- Silver buckskin: Horses with varying coat colors can qualify to be a silver buckskin. For instance, a buckskin roan horse and a gray buckskin horse can fit as silver buckskins. But the proper definition of a silver buckskin is an equine that has a silver gene. In addition, true silver buckskins must be bay-based and carry the cream and silver gene and would look like a very light buttermilk color with a light tan or white tail and mane.
- Black buckskin: A black buckskin, also called a smokey buckskin horse, is not an actual buckskin as the shade results from a black coat rather than a bay base coloring and diluted by a cream gene. Their correct name is dilute blacks or smoky black.
What Is The Difference Between A Buckskin And A Dun?
Many people confuse a buckskin with a bay dun horse, and sometimes the names are used interchangeably. Though they both have almost similar-looking golden tan coats, theyre different genetically.
And both result from base color dilution by a gene, but by different dilution genes. Also, the crème gene in buckskins acts on bays only while the dun dilution gene dilutes both black and red-based horses.
Buckskin horse colors range from pale yellow to deep gold but fall under true buckskins if their coat color is similar to a tanned deerskin.
Theyll also have black points in their manes and tails and solid black legs. Also, the buckskins have no stripes.
On the other hand, dun coloring or bay duns can range from light yellow to an almost chestnut Reddish-brown, with legs shade darker than the bodys base coat color.
They have primitive markings, usually a prominent dorsal stripe over the back or leg stripes.
Further, duns have horizontal striping that marks the shoulders, foreheads, or lower legs. Common horse breeds with a dun color include the American Quarter Horses, Icelandic Ponies, and the Highland Ponies.
Horse Colors with a Buckskin Base
You need one dominant black gene, a single crème gene, and one agouti gene to get a buckskin coloring. However, there are other coat colors formed over a buckskin base. For example:
- Dunskin=Buckskin + Dun
- Buckskin Roan= Buckskin + Roan
- Dunskin Roan=Buckskin + Dun + Roan
- Silver Buckskin=Buckskin + Silver
- Amber Cream Champagne=Buckskin + Champagne
- Sable Cream Champagne= Brown Buckskin + Champagne
- Gray (with a Buckskin Base) = Buckskin + Gray
- Buckskin Tobiano=Buckskin + Tobiano
- Buckskin Overo=Buckskin + Overo
- Buckskin Tovero= Buckskin + Tobiano + Overo
Can A Buckskin Have A Dorsal Stripe?
The dun gene, like the cream gene, isnt limited to a single breed. If present in the parents of a buckskin, then the foal can have a dorsal stripe.
However, the dorsal stripe can result from countershading and thus need a DNA coat color testing or a closer look at the pedigree to determine the actual cause.
Genetically, any foal with a dorsal stripe or with leg striping carries a dun modifier. And if they also have a crème gene, their proper name would be dunskin and not buckskin.
Many people will mistake a dun for a buckskin due to the crème dilution on a bay, especially if they don’t know how to check the primitive striped markings of a dun.
11 Buckskin Horse Facts
Here are some facts on buckskins:
- A buckskin is cream-colored with black points on legs, ears, tails, and mane. Even so, the color shade can vary from light cream to dark tan.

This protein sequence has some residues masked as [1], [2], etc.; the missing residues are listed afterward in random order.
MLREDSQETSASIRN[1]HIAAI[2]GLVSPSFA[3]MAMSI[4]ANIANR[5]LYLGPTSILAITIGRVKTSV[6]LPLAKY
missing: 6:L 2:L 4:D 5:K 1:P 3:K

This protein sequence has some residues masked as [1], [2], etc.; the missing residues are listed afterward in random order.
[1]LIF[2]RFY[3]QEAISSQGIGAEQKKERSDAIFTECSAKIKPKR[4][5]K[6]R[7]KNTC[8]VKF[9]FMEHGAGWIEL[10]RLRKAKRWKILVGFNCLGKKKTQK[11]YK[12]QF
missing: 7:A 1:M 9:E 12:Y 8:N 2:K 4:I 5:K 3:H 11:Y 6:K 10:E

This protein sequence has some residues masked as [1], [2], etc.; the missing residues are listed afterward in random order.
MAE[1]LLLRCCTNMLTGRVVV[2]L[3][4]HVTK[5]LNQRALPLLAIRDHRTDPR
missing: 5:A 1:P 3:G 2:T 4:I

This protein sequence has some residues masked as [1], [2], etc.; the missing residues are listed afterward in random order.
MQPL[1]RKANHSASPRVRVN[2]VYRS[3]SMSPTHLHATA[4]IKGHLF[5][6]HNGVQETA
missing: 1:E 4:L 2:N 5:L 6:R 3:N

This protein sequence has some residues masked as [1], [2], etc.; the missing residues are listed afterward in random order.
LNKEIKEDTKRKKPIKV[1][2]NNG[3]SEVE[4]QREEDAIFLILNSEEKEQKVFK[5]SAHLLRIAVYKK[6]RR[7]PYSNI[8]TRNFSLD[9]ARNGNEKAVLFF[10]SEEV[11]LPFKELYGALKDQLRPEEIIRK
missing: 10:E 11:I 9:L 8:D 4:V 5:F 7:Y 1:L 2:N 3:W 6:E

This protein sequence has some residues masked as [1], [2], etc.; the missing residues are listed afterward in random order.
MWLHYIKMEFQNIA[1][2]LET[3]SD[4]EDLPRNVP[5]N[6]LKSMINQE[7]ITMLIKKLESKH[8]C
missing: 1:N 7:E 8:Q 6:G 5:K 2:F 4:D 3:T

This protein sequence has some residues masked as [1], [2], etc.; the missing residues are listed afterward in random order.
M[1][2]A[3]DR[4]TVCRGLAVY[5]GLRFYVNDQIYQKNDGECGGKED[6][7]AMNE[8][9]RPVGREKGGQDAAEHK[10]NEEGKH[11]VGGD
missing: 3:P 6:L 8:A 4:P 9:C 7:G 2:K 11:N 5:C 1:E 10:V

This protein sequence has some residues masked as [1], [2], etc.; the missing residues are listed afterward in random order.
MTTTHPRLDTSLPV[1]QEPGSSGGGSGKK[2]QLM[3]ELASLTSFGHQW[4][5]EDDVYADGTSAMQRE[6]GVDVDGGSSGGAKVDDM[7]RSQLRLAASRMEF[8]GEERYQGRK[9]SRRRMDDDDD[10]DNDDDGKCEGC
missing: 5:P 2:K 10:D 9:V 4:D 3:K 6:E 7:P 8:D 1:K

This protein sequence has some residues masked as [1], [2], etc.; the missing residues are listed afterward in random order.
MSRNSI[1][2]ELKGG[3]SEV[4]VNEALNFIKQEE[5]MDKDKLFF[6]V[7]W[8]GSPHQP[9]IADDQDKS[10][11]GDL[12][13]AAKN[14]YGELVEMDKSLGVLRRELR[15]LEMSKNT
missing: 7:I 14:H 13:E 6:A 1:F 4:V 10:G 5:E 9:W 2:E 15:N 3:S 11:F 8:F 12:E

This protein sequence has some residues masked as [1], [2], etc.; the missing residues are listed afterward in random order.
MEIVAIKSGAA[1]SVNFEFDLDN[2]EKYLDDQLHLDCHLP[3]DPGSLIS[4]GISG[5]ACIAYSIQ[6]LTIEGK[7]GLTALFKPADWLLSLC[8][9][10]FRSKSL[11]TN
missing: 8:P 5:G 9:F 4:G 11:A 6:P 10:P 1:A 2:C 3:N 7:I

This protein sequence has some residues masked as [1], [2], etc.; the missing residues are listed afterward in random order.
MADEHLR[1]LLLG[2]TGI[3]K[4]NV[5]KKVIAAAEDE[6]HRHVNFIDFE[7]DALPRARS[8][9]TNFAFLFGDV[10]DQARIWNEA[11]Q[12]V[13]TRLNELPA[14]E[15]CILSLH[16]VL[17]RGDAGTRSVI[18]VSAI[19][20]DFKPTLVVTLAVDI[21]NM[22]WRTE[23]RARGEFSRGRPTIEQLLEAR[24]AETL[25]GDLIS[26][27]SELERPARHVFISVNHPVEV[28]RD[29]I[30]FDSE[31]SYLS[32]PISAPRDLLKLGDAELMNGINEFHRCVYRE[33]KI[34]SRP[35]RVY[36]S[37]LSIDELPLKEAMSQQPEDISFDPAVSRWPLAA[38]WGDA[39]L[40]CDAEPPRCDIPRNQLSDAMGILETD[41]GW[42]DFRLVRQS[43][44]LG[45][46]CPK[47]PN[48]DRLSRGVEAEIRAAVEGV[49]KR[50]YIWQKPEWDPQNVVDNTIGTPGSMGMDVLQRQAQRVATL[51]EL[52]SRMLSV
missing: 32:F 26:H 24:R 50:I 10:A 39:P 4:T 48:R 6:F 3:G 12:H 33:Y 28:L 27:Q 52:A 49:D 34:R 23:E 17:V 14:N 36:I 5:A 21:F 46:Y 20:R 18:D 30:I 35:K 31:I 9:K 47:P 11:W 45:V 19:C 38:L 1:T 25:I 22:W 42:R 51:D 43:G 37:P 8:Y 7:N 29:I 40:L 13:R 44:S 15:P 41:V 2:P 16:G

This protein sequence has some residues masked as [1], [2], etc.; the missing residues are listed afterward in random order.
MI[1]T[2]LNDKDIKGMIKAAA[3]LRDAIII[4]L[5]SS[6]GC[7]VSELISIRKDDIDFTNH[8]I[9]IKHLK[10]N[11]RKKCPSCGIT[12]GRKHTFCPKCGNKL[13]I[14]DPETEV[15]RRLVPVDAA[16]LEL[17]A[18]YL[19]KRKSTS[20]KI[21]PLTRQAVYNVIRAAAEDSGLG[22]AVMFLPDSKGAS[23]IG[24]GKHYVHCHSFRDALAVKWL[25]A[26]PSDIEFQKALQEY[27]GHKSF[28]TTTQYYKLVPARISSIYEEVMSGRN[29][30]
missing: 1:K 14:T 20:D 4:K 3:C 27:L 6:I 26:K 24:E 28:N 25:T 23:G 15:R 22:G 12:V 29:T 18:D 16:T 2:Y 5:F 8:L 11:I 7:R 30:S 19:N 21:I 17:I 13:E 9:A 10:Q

- Buckskin is a bay with a single crème dilution gene that lightens the color.
- Buckskin and dun are different colors, though the terms are used interchangeably at times.
- Buckskins exhibit amber-colored eyes sometimes, the same with palominos.
- Buckskins can sometimes have primitive markings associated with duns, such as dorsal stripes and leg barring.
- The buckskin color is found in almost all horse breeds.
- Black and white horses are the most common, but buckskin vanners are also a possibility.
- Buckskins have been used in western television shows for a long time. For example, Ben Cartwright uses a buckskin on Bonanze, and Trampa does it too on The Virginian.
- The classic animation “Star of the Spirit” uses a buckskin for the Stallion of the Cimarron.
- Buckskins are primarily of Spanish origins but bred with other horses.
- Buckskins are mostly packing animals due to their strength and endurance.
Buckskin Horse Associations
Since its inception in , the American Buckskin Registry Association has collected, recorded, and preserved the pedigree of buckskins, red duns (a dun gene acting on a chestnut base), grullas, and duns.
The association also accepts miniature horses, mules, and ponies of all breeds, provided they are offsprings of buckskins.
The International Buckskin Horse Association (IBHA) came later in to promote buckskins, red duns, duns, grullas (usually confused with grey horses) globally.
The registry is the most significant worldwide for buckskins, links to local charter groups, and provides information about coloring requirements.
To register a buckskin, it must have a tanned deer hide color or at least be a shade varying from yellow to dark gold, with dark brown or black points.
Buckskins with muddling colors arent registered. Others that do not fit the criteria include Albino, Paint, Pinto, Appaloosa, and palominos that possess a dorsal stripe.
The two organizations deal with buckskin-colored horses globally, and their websites have all the information on registered animals.
Registering your pony with these organizations increases its value and connects you to a community of similar animal owners.
And, as of , you can register your miniature horse with IBHA, provided it has eligible coat color.
Frequently Asked Questions
Are buckskin horses a breed?
Buckskins have common characteristics but are not a breed. Buckskins exist within horse breeds. Though sometimes people classify buckskins as a color breed rather than based on pedigree.
Are buckskin horses rare?